Constituency branch meetings and annual conferences serve little useful purpose but to validate the status quo. Without an environment conducive to generating new ideas, it is no wonder our political parties seriously lack capacity organizationally to analyse and come up with effective solutions to vexing problems facing our country.
Even though it is badly needed, neither party has seen it fit so far to establish a modern Research And Policy Unit.
The overriding objective of our parties is to win elections. This is reflected, for example, in the way manifestos are produced. These platforms are hardly ever the product of wide internal discussion or serious research to inform an evidence-based approach to the development of policy. Quite often they are nothing more than a hodgepodge of promises hastily put together by a few persons based on what they believe the electorate would fall for.
What I find particularly interesting is that Barbadians somehow feel the island made its greatest progress when its political leaders were educated abroad. Errol Barrow, for example, attended the University of London, while his chief adviser Sir James Tudor went to Oxford, also the alma mater of Sir Grantley Adams and his son Tom Adams. Our present leaders are either locally or regionally trained at the University of the West Indies.
The benefit of studying abroad –– as someone who has gone through the experience myself –– is that it allows a temporary but complete detachment from the home environment in a way that allows really critical examination and analysis. From afar, one is able to see the situation, especially the faults, much more clearly than if one is fully immersed in the environment under examination.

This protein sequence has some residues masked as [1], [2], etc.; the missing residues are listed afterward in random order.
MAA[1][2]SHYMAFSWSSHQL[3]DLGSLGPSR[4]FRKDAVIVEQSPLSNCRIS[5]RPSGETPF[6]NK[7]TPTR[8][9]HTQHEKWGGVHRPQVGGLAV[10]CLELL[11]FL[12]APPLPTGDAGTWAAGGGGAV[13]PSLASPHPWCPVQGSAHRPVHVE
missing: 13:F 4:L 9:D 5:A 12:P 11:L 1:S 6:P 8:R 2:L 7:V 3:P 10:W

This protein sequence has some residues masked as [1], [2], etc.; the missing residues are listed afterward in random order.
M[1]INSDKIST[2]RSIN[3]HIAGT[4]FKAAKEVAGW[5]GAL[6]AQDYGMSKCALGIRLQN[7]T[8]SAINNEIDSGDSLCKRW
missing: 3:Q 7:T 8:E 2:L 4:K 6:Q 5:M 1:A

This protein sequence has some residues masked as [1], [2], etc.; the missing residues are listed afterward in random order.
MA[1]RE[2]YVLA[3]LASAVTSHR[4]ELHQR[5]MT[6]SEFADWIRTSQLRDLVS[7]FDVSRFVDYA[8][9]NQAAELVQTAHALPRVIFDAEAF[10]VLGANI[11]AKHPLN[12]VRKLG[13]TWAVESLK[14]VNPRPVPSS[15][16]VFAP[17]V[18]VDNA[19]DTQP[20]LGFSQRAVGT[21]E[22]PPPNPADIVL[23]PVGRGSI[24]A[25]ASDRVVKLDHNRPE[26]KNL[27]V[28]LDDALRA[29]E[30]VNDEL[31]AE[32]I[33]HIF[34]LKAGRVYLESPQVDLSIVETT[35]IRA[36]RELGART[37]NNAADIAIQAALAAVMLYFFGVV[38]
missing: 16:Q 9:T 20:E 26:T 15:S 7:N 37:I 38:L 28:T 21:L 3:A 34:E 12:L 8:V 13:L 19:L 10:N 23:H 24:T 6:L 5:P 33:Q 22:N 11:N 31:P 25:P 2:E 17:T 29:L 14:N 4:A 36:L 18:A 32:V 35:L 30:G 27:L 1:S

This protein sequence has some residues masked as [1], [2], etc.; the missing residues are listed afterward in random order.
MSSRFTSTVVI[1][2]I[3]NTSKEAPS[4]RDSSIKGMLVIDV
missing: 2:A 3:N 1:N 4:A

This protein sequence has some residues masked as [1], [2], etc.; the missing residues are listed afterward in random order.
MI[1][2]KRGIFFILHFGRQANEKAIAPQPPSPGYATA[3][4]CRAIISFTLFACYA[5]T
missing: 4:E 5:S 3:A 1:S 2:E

Which explains why Barrow and political contemporaries like Dr Eric Williams returned to the region with a zeal to effect change, which is hardly seen in UWI graduates.
Education is not only about the ingestion and regurgitation of knowledge to get a piece of paper. The true purpose is to develop the human capacity to think in order to creatively solve problems. Sad to say, our education system is geared more towards legitimizing and reinforcing the status quo instead of challenging it for the purpose of effecting meaningful change.
The next great wave of development for Barbados will come, not from putting old wine in new bottles, but through harnessing and unleashing the creative energies of our young people by providing them with the right opportunities within a facilitating framework to come up with innovative development ideas. That is precisely what Errol Barrow did in the 1960s.
I genuinely thought that the incumbent Democratic Labour Party (DLP), when it was elected in 2008, was going to do the same for this generation of young people, seeing that it went to great lengths to produce an historic Youth Manifesto. Our young people must
be sorely disappointed.
They need to say to both parties that they are longer prepared to sit on the sidelines. They must effectively organize, develop their own policy agenda, and use their bloc of votes as leverage to secure a binding agreement from both parties for its inclusion and implementation. As natural risk-takers, our young people have the energy, creativity and ideas to make a difference in bringing about meaningful change for a better future. What they need to recognize is their immense political power through unity and collective action.
(Reudon Eversley is a political strategist, strategic communication specialist and journalist. Email firstname.lastname@example.org)